With hundreds of fragrances hitting the beauty counter each year, it’s telling that Aesop has only launched two fragrances over the last 30 years. But the Melbourne skincare and beauty native, which has garnered a cult-like following around the globe, has never been the type to launch something because it’s merely what is trending. When other beauty houses have been frantically launching lotions and potions with the latest buzz-worthy ingredient, Aesop has stuck to its guns. “We only launch a product if we think we really need it in the range,” says Dr Kate Forbes, general manager of marketing and innovation, research and development.
A bespoke approach
When Forbes is asked whether the approach to fragrance mirrors Aesop’s skincare launch philosophy, she’s concise. “Absolutely,” she says. “There’s the attention to detail, the way that we formulate a fragrance is very similar to the way we formulate a skincare product. For our fragrance and our skincare products the emphasis is always on the product inside,” Forbes explains. But Forbes and her team are well aware just how much competition there is out there in the fragrance world. “We are very mindful that that’s not the way we want to develop and release a fragrance. We want our fragrance to be memorable and unique.”
And as scent should be; any fragrance connoisseur knows how fragrance can become tied up with emotion and memory. Which is quite possibly why Aesop turned to French perfumer Barnabé Fillion for Hwyl. Aesop and Fillion first worked together on Marrakech Intense in 2014. “Intense began as a reinterpretation of an existing product, so we already had a bit of an idea of where we wanted to end up, because we wanted to reimagine a fragrance that already existed,” Forbes says. Hwyl on the other hand was like starting from scratch. “This was much more of a creative inspiration, we could evolve and change or refine the direction.”
Fillion – who has created scents for Le Labo and Paul Smith – says while the project started around conversations around ingredients that him and Aesop liked, it was a trip to Japan that served as the muse for Hwyl’s narrative. “I got mesmerised by Japan’s relation to the ancient world,” Fillion recalls. In fact, it’s the feelings conjured by Fillion’s time spent in an ancient Japanese forest that Hwyl recaptures. “We wanted to catch some of the ingredients in that story, and awake the senses. We focus on the experience of being transported in that story,” Fillion says.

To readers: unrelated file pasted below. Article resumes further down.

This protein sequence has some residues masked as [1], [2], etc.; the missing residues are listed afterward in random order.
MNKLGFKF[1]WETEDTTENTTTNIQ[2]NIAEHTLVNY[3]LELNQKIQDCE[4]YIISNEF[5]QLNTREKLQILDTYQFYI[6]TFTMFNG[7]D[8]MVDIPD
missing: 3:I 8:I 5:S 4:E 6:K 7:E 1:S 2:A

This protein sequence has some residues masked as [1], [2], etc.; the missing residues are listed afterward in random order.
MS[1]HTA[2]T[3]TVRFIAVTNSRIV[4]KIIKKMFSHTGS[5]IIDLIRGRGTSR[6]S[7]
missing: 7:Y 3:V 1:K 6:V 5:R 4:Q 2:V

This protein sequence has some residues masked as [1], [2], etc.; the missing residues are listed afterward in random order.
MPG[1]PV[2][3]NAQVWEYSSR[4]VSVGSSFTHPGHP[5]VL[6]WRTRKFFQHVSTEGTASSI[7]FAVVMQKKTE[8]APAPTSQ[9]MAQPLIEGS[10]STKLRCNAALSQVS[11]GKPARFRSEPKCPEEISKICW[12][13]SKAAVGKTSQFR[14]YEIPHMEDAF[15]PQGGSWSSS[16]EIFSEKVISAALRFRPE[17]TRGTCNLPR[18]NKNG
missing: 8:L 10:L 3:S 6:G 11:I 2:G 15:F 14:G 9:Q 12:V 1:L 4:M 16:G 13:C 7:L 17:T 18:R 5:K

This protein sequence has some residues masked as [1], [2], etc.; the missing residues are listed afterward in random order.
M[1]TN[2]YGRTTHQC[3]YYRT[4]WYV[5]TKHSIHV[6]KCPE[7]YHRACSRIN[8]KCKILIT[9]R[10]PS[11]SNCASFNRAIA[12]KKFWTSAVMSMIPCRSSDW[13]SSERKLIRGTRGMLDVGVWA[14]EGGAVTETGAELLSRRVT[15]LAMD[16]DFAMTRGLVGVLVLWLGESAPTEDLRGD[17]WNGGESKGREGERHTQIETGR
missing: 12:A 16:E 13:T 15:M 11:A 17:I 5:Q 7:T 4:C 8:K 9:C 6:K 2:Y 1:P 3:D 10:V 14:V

While the scent is undeniably green, there’s something comforting about Hwyl, perhaps it’s the fragrance’s transportive powers that take you to a tranquil moment in time. An aromatic top note of thyme extract, sit atop a warm and woody heart, while notes of vetiver, frankincense and moss sit at the base. “The smell is linked to the emotion, so Hwyl is almost like a flashback to this very strong greenness of the forest,” Fillion says. The name, which is of Welsh origin, is tied up in the stirring of emotion too. “It’s hard to define in an English translation,” says Forbes. “But stirring of emotion is a strong part of the inspiration of the fragrance, particularly the way a fragrance can actually link to your emotions and your memories, or the ways they can trigger that.”
The science behind the scent
Despite the emotions involved with creating a redolent scent such as Hwyl, there’s still a lot of science that goes into the process; something that’s often forgotten by the time a scent hits the shelves. “There’s a lot of experimenting with concentration,” says Forbes. “Where a fragrance is different to skincare formulation is that you can’t appreciate a fragrance immediately after it’s prepared, you need to take time. You need to let it sit for weeks before you look at experiencing it again,” she explains. “If you’re making decisions on fresh samples you often end up somewhere quite different.”
As for who will wear Hwyl, in Aesop style, gendered notions of ‘for him’ and ‘for her’ never entered Forbes or Fillion’s thoughts throughout the process. “We imagine fragrance being something that will stimulate and celebrate the senses,” says Fillion. “The botanical scents, they don’t have gender, there are some floral scents that are quite feminine but inside some florals there are some very masculine notes too. The botanicals translate no gender,” believes Fillion. “Hwyl has a very strong emotion of feeling a lot of emotion that you don’t want to forget; it’s about this beautiful relationship with nature,” says Forbes.
Aesop Hwyl is available now (100ml EDP, $160)